Ebberston is a small village on the eastern boundary of Ryedale and in the Vale of Pickering. Its main street runs directly north to south, and consists mostly of stone-built properties with red pantiled roofs, though some are brick-built with slate roofs.
St Mary’s Church is about half a mile away at the foot of Kirkdale – the site of the former village. It’s charmingly tucked away by the thickly wooded little valley. It’s of Norman origin with Norman pillars and font, and has many stained glass windows.
Behind is Ebberston Hall, built in 1718 by Campbell, a member of the Hotham family. Built in the style of a palladian villa, it’s said to be the smallest stately home in the country.
The A170 Scarborough to Pickering road should be taken to access Ebberston with parking near the Grapes Inn or on Main Street. To fully explore Ebberston and its environs, I suggest you start by heading north from the crossroads, and follow the charming walking route of about three miles. This could be followed by a glimpse of St Mary’s Church and Ebberston Hall before (or after) refreshment at the Grapes Inn. This allows whatever time is available, to head south from the crossroads to explore the village.
Start from the crossroads near the Grapes Inn, which is the only surviving public house in the village. Follow Netherby Dale Road past a large house on the corner for about 300m. Seek a turning left into Chafer Wood Nature Reserve. This area was originally known as The Dale to locals. It was renamed Chafer Wood, and leased to the Yorkshire Wildlife Fund. Within the area are the remains of a pinfold, where the pinder enclosed stray animals. He returned them to careless owners only on payment of a fine.
This area is important for its mosaic of semi-natural woodland, scrub, limestone grassland, wetland, and associated flora and fauna.
Follow the rough path, or track, climbing quite steeply for a short while with grand views over Ebberston village.
Shortly the path curves right and you see before you, crowning the hillside, a stone-built cairn built to mark the site of a cave. It was erected in 1790 to celebrate the memory of a King of Northumbria. Here, in AD704 King Alchfrid rested after being wounded in a battle fought in a field opposite St Mary’s Church. The injured king was taken to Little Driffield. There he died, and was buried in the churchyard.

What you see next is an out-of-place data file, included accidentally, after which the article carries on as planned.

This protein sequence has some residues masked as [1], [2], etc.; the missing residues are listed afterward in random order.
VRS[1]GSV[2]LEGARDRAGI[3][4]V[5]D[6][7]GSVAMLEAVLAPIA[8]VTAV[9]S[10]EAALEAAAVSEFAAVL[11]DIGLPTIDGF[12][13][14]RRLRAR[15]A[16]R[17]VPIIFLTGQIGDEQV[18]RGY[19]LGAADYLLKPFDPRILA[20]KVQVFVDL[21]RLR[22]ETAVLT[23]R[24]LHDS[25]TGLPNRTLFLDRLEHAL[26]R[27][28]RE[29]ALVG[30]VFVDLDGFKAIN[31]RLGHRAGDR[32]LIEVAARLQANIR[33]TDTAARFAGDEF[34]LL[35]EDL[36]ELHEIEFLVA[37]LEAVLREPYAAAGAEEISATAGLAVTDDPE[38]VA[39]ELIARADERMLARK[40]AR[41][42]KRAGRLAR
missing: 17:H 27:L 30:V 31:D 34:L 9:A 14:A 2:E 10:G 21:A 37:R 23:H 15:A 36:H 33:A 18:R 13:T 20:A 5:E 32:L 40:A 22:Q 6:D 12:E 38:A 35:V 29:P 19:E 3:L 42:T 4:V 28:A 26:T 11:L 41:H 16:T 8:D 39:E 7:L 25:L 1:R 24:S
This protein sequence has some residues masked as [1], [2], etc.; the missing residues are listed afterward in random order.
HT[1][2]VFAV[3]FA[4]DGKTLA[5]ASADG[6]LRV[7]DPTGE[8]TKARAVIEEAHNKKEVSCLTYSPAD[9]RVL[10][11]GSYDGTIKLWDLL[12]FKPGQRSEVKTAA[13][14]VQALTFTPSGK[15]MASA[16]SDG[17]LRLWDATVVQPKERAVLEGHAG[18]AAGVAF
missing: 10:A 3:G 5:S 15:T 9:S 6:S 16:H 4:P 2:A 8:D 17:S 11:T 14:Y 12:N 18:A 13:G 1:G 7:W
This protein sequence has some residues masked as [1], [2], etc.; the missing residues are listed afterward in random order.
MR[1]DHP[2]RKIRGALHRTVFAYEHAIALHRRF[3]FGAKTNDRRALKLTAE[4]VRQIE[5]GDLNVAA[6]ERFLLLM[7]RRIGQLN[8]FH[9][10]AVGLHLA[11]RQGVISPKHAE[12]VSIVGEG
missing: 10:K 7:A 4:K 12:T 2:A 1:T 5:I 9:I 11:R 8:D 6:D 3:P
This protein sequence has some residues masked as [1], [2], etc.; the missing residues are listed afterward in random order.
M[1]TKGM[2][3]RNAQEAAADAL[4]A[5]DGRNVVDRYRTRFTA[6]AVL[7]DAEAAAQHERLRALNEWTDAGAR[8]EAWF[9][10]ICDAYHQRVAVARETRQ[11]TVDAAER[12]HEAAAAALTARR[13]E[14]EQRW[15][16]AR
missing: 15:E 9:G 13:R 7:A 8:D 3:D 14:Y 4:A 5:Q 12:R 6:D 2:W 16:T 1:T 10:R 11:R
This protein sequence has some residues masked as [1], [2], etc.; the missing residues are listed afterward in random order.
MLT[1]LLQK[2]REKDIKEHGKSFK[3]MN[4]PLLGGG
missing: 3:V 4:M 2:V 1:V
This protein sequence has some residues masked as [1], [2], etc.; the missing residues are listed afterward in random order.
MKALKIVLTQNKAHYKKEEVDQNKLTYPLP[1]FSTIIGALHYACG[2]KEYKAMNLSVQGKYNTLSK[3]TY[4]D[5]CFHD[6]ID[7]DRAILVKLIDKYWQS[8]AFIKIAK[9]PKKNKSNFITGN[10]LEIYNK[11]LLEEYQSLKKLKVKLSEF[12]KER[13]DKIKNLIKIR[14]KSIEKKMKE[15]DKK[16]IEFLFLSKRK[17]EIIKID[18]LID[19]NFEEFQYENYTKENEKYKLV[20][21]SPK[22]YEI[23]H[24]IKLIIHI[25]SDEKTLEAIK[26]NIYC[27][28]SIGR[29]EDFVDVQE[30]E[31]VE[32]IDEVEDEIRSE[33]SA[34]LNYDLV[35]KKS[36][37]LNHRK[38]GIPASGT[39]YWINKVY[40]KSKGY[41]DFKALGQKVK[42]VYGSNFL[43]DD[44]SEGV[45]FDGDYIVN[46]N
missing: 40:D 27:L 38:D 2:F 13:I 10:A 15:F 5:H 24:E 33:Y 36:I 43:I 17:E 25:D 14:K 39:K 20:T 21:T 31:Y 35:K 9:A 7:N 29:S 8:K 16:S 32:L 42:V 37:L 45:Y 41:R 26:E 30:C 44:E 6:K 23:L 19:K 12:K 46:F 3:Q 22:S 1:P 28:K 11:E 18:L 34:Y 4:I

I suggest you climb the grassy mound to the squat low cairn for remarkable vistas over Ebberston and to the distant Wolds. Then return to the route, and leaving the dale your track levels.
Nearing the top, old stone walling is to your left. At the brow of the hill, enter a field and glance back at the view. Follow the long, straight, grassy track to the far end.
Enter a gate in stone walling and continue likewise beside a second field. At the far end, continue beside a third field. Ignore a farm track off left to High Park Farm keeping straight ahead.
Then – at the sharp bend swing right with the track onto a metalled road. Extensive views surround you as you gently descend and see Malton Cote Farm in the foreground.
Meeting the lane, turn right into Netherby Dale with its high banks of cowslips and rock roses in season. A lane enters from Malton Cote Farm, but keep straight on down a single track lane with passing places.
Either keep to this pretty lane back to the A170, or seek the footpath off right into Chafer Wood. Veering left beneath trees you step into enchanting woodland. A sunken footpath leads through glades and dells, with mossy stones and lofty trees creating a secret solitude. Ferns and flowers smother the ground in May, but every season has its highlights.
Eventually leave Chafer Wood to re-enter the lane. Turning right, you’ll see springs bubbling from Chafer Wood to join the roadside stream.
The stream enters an underground culvert and emerges to the left of the lane, as you follow it to the road junction.
Meeting the A170, why not turn right for a welcome break at the Grapes Inn for refreshment? Then you can explore the village itself, or continue up the road to see St Mary’s Church tucked into the hillside. The font and south doorway are Norman. A rare and precious possession is the iron work on the modern door, believed to be the work of Normans. The hinges are enriched with curious scrollwork in haphazard fashion. Over the top hinge is the dove with the olive leaf. Examine the walls for fragments of old coffin lids, with crosses and a sword.
Finally, before departing, admire from the churchyard a glorious outlook over the Vale.
Distance of walk: three miles.
Refreshment and toilets: The Grapes Inn.
Access by private or public transport – Scarborough and District 128 bus service.
Ordnance Survey Map: Explorer OL27. North York Moors Eastern Area. Scale 2.5 inches to 1 mile.